OTA Manager Daemon Implementation

The OTA Manager is designed to facilitate the OTA system update, but is not responsible for the system update itself. The Afero Cloud OTA service enables binary blobs to be sent to all devices in the field, such as new firmware or new configuration files, in a way that ensures the integrity of the delivery. The OTA service signs the firmware and sends it to a pool of devices. On each Linux device, the hubby application receives the firmware and validates the signature using the Afero Hardware Security Module before informing the OTA Manager (via an Afero attribute) the location of the validated firmware in the filesystem.

OTA Manager Responsibilities

The OTA Manager is implemented as a daemon, called “otamgr”, and is responsible for the following tasks:

  1. Triggering the software update process using the image at the image file path.
  2. Putting the header (found at the header file path) onto the new filesystem in the /etc directory, if and only if the update has finished successfully.
  3. Setting the OTA Update Path Prefix attribute, if you don’t want the image and header files to be stored in the /tmp directory.

The OTA Manager source code is provided as part of the Linux Device SDK. It can be used as is, or customized as you see fit. The otamgr daemon picks up the OTA execution thread from hubby when the OTA image has been downloaded completely. We discuss the requirements in more detail below.

Triggering the Software Update Using the Image File

After hubby has verified the OTA image, it informs you of the update via a notification on the OTA Update Path attribute (51612). The value of this attribute is a null-terminated string, and it tells you the path of two files: the header file and the image file.

  • The header file path is constructed by adding the extension “.hdr” to the end of the OTA update path.
  • The image file path is constructed by adding the extension “.img” to the end of the OTA update path.

For example, if the OTA Update Path attribute value were /tmp/ota_type_5, the header file would be found at /tmp/ota_type_5.hdr, and the image file would be found at /tmp/ota_type_5.img.

This is the core responsibility of the OTA Manager. No specific implementation is provided by Afero because the update process is usually highly dependent on the system design of the device.

Putting the Header onto the New Filesystem

Assuming the update finishes successfully, the OTA update header must be placed in the /etc directory. For example, if the header file is at /tmp/ota_type_5.hdr, when the update completes, the header in /tmp/ota_type_5.hdr must be copied to the /etc directory so that the contents of /etc/ota_type_5.hdr file matches the original header file at /tmp/ota_type_5.hdr.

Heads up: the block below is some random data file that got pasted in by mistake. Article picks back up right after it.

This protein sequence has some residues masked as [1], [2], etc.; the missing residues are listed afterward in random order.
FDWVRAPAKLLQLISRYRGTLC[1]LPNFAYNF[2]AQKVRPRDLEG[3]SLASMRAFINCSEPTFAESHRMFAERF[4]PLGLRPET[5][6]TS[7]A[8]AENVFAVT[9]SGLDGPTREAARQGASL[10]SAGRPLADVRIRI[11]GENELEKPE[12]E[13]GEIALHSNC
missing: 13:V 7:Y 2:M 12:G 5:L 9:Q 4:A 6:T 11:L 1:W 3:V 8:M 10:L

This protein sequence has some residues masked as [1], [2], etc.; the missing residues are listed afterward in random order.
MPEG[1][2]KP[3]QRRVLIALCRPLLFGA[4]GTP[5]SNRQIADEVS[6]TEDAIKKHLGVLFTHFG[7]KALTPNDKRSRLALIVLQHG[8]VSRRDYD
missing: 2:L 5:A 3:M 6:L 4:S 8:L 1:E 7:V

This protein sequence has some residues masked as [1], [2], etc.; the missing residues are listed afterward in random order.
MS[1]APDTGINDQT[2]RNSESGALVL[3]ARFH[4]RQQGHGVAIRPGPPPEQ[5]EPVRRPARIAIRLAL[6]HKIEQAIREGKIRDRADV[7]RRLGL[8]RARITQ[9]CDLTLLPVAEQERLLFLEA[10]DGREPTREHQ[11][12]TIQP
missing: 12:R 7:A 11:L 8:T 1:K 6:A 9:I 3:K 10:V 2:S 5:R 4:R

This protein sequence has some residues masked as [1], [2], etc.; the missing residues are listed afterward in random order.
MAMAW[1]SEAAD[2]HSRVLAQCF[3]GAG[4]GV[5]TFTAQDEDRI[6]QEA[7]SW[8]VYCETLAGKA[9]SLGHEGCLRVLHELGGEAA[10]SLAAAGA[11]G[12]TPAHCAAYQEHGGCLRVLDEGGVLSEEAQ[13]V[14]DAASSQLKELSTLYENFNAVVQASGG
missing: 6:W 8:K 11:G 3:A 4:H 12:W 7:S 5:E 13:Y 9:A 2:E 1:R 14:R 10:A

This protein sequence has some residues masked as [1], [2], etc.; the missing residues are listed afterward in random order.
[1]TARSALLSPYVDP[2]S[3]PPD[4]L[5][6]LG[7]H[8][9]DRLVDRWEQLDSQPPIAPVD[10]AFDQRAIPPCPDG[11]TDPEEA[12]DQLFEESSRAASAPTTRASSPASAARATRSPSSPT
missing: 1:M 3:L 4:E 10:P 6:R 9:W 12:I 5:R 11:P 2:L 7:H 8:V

The reason for the second requirement is that the Afero Cloud needs to know the correct version number of the software on the device. If the header file is missing from the /etc directory, the Afero OTA service will push the update again. Therefore, if the file is not copied correctly, the result may be an endless repetition of updates.

This requirement is tricky to implement if you can’t perform the update while running the OS from the root filesystem. In such a case you need to pivot the root to a different filesystem before flashing the “normal” root filesystem. Then you need to mount the “normal” root filesystem, copy the header file to /etc, and then reboot.

Setting the OTA Update Path Prefix

By default, hubby stores the image and header files in the /tmp directory. This directory is almost always a RAM disk. The directory must be big enough to hold the entire contents of the OTA image and header plus some overhead. If the /tmp directory is not big enough to hold this data you can use a different directory.

For example, if you have an SD card mounted at /media/sdcard you can have hubby download the OTA data there. To do this you must override the default OTA update path prefix, which is specified using the OTA Update Path Prefix attribute (51618).

The OTA Update Path Prefix attribute is owned by the OTA Manager. If the OTA Manager does not respond to hubby’s get request for the attribute (for example, if there were no OTA Manager to respond to the request), hubby will use the default prefix of “/tmp”.

The otamgr Daemon Implementation

Like other Afero Linux SDK daemons, otamgr is implemented using the event loop and callback mechanisms. The implementation is relatively simple; it listens for events that support OTA functionality via system commands. These events are in the form of system attribute SET and GET notifications:

  • AF_ATTR_HUBBY_STATE (system attribute 61611)
  • AF_ATTR_HUBBY_OTA_UPGRADE_PATH (system attribute 51612)
  • AF_ATTR_HUBBY_COMMAND (system attribute 65012)

Below is the otamgr on_notify callback function that shows the implementation of these attributes:

static void on_notify(uint32_t attributeId, uint8_t *value, int length, void *context)
    switch (attributeId) {
        case AF_ATTR_HUBBY_STATE :
            on_hubby_state(value, length);
            on_ota_upgrade_path(value, length);
        case AF_ATTR_HUBBY_COMMAND :
            on_hubby_command(value, length);
        default :
            AFLOG_WARNING("notification_unknown:attributeId=%d", attributeId);

As the code snippet above shows, otamgr passively listens to the system notifications. When a supported notification is received, otamgr acts on it. The AF_ATTR_HUBBY_OTA_UPGRADE_PATH notification from hubby triggers the actual system update process, provided the “sysupgrade” functionality has been implemented by the third-party developer.